Autograd is a convenient tool to automatically differentiate native Python and Numpy code.

Let’s look at an example first:

import autograd.numpy as np
from autograd import grad
def f(x):
return x * x + 1
grad_f = grad(f)
print(grad_f(1.6))

The result is 3.2

f(x) = sqaure(x) + 1, its derivative is 2*x, so the result is correct.

Function grad() actually return a ‘function object’, which is ‘grad_f’. When we call grad_f(1.6), it will ‘trace’ f(x) by:

The ‘fun’ argument is our f(x) function.

In ‘trace()’, it acutually called f() without ‘x’ but a ArrayBox object. The ArrayBox object has two purposes:

1. Go through all the operations in f() along with ‘x’, so it chould get the real result of f(x)

2. Get all the corresponding gradients of operations in f()

ArrayBox class has already override all the basic arithmetic operations, such as add/sustract/multiply/divide/square. Therefore it can catch all the operations in f(x).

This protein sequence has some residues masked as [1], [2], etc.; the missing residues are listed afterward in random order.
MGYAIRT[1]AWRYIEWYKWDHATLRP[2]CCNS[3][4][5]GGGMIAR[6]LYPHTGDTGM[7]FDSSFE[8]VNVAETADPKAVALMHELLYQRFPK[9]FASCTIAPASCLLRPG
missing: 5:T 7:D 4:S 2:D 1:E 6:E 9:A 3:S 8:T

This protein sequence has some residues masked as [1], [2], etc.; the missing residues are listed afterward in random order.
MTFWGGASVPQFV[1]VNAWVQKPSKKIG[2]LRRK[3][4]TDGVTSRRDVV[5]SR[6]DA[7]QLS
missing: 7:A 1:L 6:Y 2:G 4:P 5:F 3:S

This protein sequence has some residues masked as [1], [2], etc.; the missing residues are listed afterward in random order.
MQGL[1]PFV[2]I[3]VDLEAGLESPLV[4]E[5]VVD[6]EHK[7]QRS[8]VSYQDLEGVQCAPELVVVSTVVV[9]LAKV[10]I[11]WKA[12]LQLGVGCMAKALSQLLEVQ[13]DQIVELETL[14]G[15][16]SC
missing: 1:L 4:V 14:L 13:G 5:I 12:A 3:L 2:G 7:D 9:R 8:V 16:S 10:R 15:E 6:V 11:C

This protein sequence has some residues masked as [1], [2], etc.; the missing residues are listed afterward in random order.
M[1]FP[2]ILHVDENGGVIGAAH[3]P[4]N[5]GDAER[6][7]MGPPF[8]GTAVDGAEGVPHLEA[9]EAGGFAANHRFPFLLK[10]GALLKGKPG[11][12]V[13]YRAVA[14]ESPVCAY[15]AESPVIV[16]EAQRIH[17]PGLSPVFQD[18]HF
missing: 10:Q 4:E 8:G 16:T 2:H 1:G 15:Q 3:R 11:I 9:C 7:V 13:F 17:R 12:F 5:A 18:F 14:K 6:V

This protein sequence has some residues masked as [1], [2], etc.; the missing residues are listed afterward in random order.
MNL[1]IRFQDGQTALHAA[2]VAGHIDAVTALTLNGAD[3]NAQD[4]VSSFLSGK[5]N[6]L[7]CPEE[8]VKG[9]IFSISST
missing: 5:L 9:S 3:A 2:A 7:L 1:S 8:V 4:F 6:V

After catching all the operations, ArrayBox could lookup the

**gradients table** to get all corresponding gradients, and using chain rule get final gradient result.

The **gradients table** is showed as below:

Otherwise, Autograd have other tricks to complete its work. Take function wrapper ‘@primitive’ as an example. This decorator make sure users could add new custom-defined-operation into Autograd.

The source code of Autograd is nice and neat. Its examples include fully-connected-network, CNN, even RNN. Let’s take a glimpse of the implement of Adam optimizer of Autograd to feel its concise code style:

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